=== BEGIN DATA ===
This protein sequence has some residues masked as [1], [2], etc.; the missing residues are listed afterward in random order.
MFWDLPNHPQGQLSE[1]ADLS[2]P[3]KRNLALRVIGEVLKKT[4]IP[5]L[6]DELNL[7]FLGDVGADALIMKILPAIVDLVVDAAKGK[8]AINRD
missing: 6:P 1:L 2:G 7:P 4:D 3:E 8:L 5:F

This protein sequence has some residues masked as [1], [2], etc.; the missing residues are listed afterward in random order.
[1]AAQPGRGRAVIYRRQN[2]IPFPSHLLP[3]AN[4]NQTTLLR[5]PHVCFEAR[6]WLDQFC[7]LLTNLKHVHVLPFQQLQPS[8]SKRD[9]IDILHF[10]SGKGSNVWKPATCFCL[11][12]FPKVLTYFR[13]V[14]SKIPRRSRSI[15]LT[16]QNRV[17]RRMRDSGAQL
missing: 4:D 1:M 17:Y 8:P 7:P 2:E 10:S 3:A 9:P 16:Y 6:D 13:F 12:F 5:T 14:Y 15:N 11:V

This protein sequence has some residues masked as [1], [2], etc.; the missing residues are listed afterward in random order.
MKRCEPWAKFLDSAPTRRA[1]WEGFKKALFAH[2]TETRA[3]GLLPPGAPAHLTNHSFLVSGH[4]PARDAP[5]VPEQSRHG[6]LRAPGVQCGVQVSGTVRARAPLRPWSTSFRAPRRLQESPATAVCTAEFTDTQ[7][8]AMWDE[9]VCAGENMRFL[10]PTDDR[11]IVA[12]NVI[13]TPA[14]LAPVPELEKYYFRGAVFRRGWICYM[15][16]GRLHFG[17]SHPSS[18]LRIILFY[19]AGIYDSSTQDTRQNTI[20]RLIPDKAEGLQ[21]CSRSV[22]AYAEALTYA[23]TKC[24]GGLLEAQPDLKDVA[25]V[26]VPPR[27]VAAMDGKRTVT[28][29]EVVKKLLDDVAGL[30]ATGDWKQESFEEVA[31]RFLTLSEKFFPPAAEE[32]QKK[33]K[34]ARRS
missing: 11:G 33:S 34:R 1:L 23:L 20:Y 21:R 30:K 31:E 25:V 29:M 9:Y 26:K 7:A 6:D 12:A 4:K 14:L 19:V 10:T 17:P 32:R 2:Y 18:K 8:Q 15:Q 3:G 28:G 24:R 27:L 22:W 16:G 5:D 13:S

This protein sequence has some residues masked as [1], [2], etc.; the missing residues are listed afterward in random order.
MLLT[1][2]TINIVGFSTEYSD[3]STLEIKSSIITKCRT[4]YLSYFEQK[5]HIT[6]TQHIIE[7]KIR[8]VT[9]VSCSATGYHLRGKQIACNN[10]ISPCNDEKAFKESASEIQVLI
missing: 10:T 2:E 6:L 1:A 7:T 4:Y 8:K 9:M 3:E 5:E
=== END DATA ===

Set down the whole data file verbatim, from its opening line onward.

This protein sequence has some residues masked as [1], [2], etc.; the missing residues are listed afterward in random order.
MFWDLPNHPQGQLSE[1]ADLS[2]P[3]KRNLALRVIGEVLKKT[4]IP[5]L[6]DELNL[7]FLGDVGADALIMKILPAIVDLVVDAAKGK[8]AINRD
missing: 6:P 1:L 2:G 7:P 4:D 3:E 8:L 5:F

This protein sequence has some residues masked as [1], [2], etc.; the missing residues are listed afterward in random order.
[1]AAQPGRGRAVIYRRQN[2]IPFPSHLLP[3]AN[4]NQTTLLR[5]PHVCFEAR[6]WLDQFC[7]LLTNLKHVHVLPFQQLQPS[8]SKRD[9]IDILHF[10]SGKGSNVWKPATCFCL[11][12]FPKVLTYFR[13]V[14]SKIPRRSRSI[15]LT[16]QNRV[17]RRMRDSGAQL
missing: 4:D 1:M 17:Y 8:P 7:P 2:E 10:S 3:A 9:P 16:Y 6:D 13:F 12:F 5:T 14:Y 15:N 11:V

This protein sequence has some residues masked as [1], [2], etc.; the missing residues are listed afterward in random order.
MKRCEPWAKFLDSAPTRRA[1]WEGFKKALFAH[2]TETRA[3]GLLPPGAPAHLTNHSFLVSGH[4]PARDAP[5]VPEQSRHG[6]LRAPGVQCGVQVSGTVRARAPLRPWSTSFRAPRRLQESPATAVCTAEFTDTQ[7][8]AMWDE[9]VCAGENMRFL[10]PTDDR[11]IVA[12]NVI[13]TPA[14]LAPVPELEKYYFRGAVFRRGWICYM[15][16]GRLHFG[17]SHPSS[18]LRIILFY[19]AGIYDSSTQDTRQNTI[20]RLIPDKAEGLQ[21]CSRSV[22]AYAEALTYA[23]TKC[24]GGLLEAQPDLKDVA[25]V[26]VPPR[27]VAAMDGKRTVT[28][29]EVVKKLLDDVAGL[30]ATGDWKQESFEEVA[31]RFLTLSEKFFPPAAEE[32]QKK[33]K[34]ARRS
missing: 11:G 33:S 34:R 1:L 23:L 20:Y 21:R 30:K 31:E 25:V 29:M 9:Y 26:K 7:A 6:D 12:A 4:K 14:L 19:V 10:T 17:P 32:R 2:Y 18:K 8:Q 15:Q 3:G 28:G 24:R 27:L 22:W 16:G 5:D 13:S

This protein sequence has some residues masked as [1], [2], etc.; the missing residues are listed afterward in random order.
MLLT[1][2]TINIVGFSTEYSD[3]STLEIKSSIITKCRT[4]YLSYFEQK[5]HIT[6]TQHIIE[7]KIR[8]VT[9]VSCSATGYHLRGKQIACNN[10]ISPCNDEKAFKESASEIQVLI
missing: 10:T 2:E 6:L 1:A 7:T 4:Y 8:K 9:M 3:E 5:E